Watershed Profile - Sideling Hill Creek
Sideling Hill Creek is designated to have “exceptional value”, Pennsylvania’s highest water quality classification, and the Sidling Hill Creek Watershed is an area rich in biological diversity. One reason for this designation is that Sideling Hill Creek packs 287 stream and tributary miles into a 100 square mile land area of deep narrow valleys and steep forested ridges. The Sideling Hill Creek Watershed houses a sparse population and remains three-fourths forested. Only about 2200 residents live in the watershed.
The Sideling Hill Creek watershed contains numerous tributaries and four principal branches (East Branch, West Branch, Piney Creek and Bear Creek). Three-fourths of the watershed lies lie in Pennsylvania with the rest situated in Maryland. At its origins I south central Pennsylvania, the east and west branches of Sideling Hill Creek (better known locally as “Little Creek” and “Big Creek”) straddle a formation known as Addison Ridge. Tributaries to the west branch flow off nearby ridges named Hoop Pole, Raccoon, and Addison. The east branch is fed by tributaries emerging from Buchanan State Forest and Pennsylvania State Game Lands, Ray’s Hill and Town Hill. The east and west branches combine below the hamlet of Purcell and become the main stem of Sideling Hill Creek.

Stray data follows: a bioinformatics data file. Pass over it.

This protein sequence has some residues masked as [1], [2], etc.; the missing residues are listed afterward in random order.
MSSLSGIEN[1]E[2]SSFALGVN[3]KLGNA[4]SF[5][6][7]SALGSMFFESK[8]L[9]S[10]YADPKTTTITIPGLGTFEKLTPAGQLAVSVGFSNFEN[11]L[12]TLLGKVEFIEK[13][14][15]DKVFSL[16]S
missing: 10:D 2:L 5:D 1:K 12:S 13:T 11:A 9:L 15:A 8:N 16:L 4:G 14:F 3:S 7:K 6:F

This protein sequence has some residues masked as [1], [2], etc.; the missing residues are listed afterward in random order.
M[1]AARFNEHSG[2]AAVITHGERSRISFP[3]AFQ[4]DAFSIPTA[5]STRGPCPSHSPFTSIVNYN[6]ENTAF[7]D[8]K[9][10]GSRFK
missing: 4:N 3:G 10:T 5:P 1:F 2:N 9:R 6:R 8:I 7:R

The meandering stream journeys on through the Pennsylvania communities of Silver Mills and Inglesmith, is enlarged by Crooked Run and Piney Creek in Bedford County and Trough Run in Fulton county, then crosses the Mason-Dixon Line into Maryland. Sideling Hill Creek serves as the border separating allegany and Washington Counties in Maryland where it is joined by Bear Creek. Sideling Hill Creek finally empties into the Potomac River as it passes beneath the arch of the old C&O aqueduct in the C&O National Historical Park.
Because Sideling Hill Creek is a tributary of the Potomac River, which flows into the Chesapeake Bay, its watershed is a part of the larger 64,000 square mile Chesapeake Bay Watershed. Protecting Sideling Hill creek helps preserve the Chesapeake Bay, the largest and most productive estuary in the United States.